Which helps us to understand what the point is of what is perhaps the best-known verse in the Bible, John 3:16: “God so loved the world that he gave his only begotten Son, so that whosoever believes in him shall not perish but have everlasting life.” Belief in the only begotten Son is a matter of looking on him, of using his cross – its love, its sacrifice – as our direction for life. That is what the Israelites were doing out in the desert. In looking on the serpent staff of Moses, I think they were more than just looking. I think that for once they were relying on the God who could save them.
To put it that way may makes us more comfortable in letting us think that there really is something of spiritual worth in this story. Good. Even so, the bizarre aspects aren’t to be dismissed. Those bizarre aspects point to something of the hard reality that is being addressed here. For, if the lifting of the bronze serpent in the wilderness points to a salvation that is ultimately found in the lifting up of Jesus’ broken body on the Cross, the Cross also points back to the real struggle of God’s people, and that struggle is in the hard stories of Old Testament history. The help and salvation that the Hebrews wandering in the wilderness of Sinai needed was commensurate with the dangers inherent in that wandering. They were in a desert. There was little or no food or water except what God provided miraculously. They were surrounded by serpents and wild beasts that saw them as food. There were enemies who had pursued them into that wilderness and enemies who would seek to destroy them as they marched toward the promised land. These were not people who needed help and faith as an accessory to a life lived largely without struggle, they didn’t need a slogan, such as John 3:16 has become, they didn’t need spirituality without religion or sacrifice. They needed help and real faith to live.
I don’t worry a lot about the fact that we have a hard time taking seriously the curative value of looking upon a bronze serpent to save us from serpents; but I do worry a lot about the fact that we no longer believe, as the Hebrews in the wilderness were forced to believe, that we are ever in much danger these days, that our lives and souls hang in the balance. To the degree that we do not believe that there is a real struggle in life in which our souls hang in the balance is also the degree to which we cannot understand what exactly it means to say that “God so loved the world that he gave his only begotten Son ...” That is the degree to which we do not understand what it means to give an only begotten Son for the salvation of a struggling, dangerous world.
We live in a fallen world, and the serpents still are very much with us. We don’t necessarily encounter them every day, nor do we usually experience them as a mass invasion, although social media may make it seem so. But we ought to be aware that they are there. They come in the illnesses and weaknesses that still beset human life, despite our best preventative health care and medicine, despite the music we sing and the slogans, religious and otherwise, that we quote to ward them off. The serpents encounter us in difficult people and in people who wish us no good. They come upon us in those whom we love who are in the sort of trouble that they reject help, for often the people who need help most are the ones least likely to seek it out or accept it. The serpents come, too, come in our moral decisions when doing the right thing is not only difficult but actually something that will set back and undo our most cherished projects. They come upon us as we are at the mercy of the powerful whose self-interest threatens us. Like the Hebrews wandering in the desert, we need something that will deliver us; we need something lifted up to look upon that we might be saved. We don’t need a slogan; we need a real savior for we are often in real trouble.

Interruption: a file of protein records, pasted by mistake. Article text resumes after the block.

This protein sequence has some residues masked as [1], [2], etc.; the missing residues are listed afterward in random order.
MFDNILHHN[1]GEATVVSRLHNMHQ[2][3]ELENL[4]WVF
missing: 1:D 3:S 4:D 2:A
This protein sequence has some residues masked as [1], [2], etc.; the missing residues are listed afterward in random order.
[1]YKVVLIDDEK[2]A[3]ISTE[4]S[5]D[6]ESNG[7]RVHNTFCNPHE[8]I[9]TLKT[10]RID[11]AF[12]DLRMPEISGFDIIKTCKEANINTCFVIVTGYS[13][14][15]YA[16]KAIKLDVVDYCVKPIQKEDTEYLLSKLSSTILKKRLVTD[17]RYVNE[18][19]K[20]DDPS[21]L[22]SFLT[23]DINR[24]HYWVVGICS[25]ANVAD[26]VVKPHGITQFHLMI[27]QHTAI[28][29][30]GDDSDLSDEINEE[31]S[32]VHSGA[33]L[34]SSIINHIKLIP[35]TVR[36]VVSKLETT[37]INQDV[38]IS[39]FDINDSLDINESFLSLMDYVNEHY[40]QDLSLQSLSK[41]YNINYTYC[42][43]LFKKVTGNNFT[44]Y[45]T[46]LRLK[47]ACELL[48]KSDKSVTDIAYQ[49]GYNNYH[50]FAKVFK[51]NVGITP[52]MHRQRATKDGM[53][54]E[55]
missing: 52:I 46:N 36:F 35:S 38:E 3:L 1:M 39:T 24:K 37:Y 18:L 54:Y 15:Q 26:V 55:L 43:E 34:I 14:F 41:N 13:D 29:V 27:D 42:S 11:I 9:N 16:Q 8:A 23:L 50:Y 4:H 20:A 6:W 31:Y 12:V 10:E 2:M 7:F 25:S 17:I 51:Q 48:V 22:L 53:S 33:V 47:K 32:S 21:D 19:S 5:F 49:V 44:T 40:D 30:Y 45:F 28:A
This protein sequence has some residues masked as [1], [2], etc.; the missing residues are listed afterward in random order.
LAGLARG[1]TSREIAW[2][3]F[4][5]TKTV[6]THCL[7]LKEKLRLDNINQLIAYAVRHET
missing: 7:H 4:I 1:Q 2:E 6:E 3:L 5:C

The Cross, Christ’s being lifted up, is that salvation. It is real salvation for real trouble, but it is also a real death, and a real death that comes at the end of the fangs of the serpents that beset us. Jesus was not simply a martyr for truth, as one philosopher put it, nor was his death an unfortunate mistake or tragedy that was quickly set right by the resurrection. God, in giving his only begotten Son, gave his Son to a world that is too often filled with serpents. He really gave him up, and he really died. Looking on him is what really saves us.
In Reformed churches, such as Presbyterian churches, when we display the Cross, we typically display it as empty. The reasoning for this is that Christ has died once and for all, and Christ is now risen. He is no longer on the Cross. Thinking that way is true and right. But we do need to be aware that the Cross was not always empty, and, in that sense, Catholic-style crucifixes in which the broken body of the man of sorrows hangs there lifted up for us to gaze upon are something for us to look at. They are reminders of how much has been done for us and they are reminders of our sufferings and the God who shares them with us. They do have something to teach us about what it means to say that God so loved the world that he gave his only begotten Son. And they do have something to teach us, therefore, about what it really means to say that “whosoever believes in him shall not perish but have everlasting life.”
As we go through the Christian life, surely we can have confidence that faith is the beginning of everlasting life. We can have confidence that there is a resurrection. But we also need to be aware that to get to resurrection we, as also the one in whom we believe, go through death and a world beset by serpents. Faith in Christ does not avoid them, it does not magically make them disappear, but it does believe and act as if their bite is not fatal. It allows us to encounter them, and to live through them and even despite them. For it is by looking on him that we are given in his love and sacrifice a way to go. In the Cross, he gives us a polestar to direct us in how to live and to love, and how to save our lives. It is by gazing upon him that we will be saved in the wilderness in which we are wandering.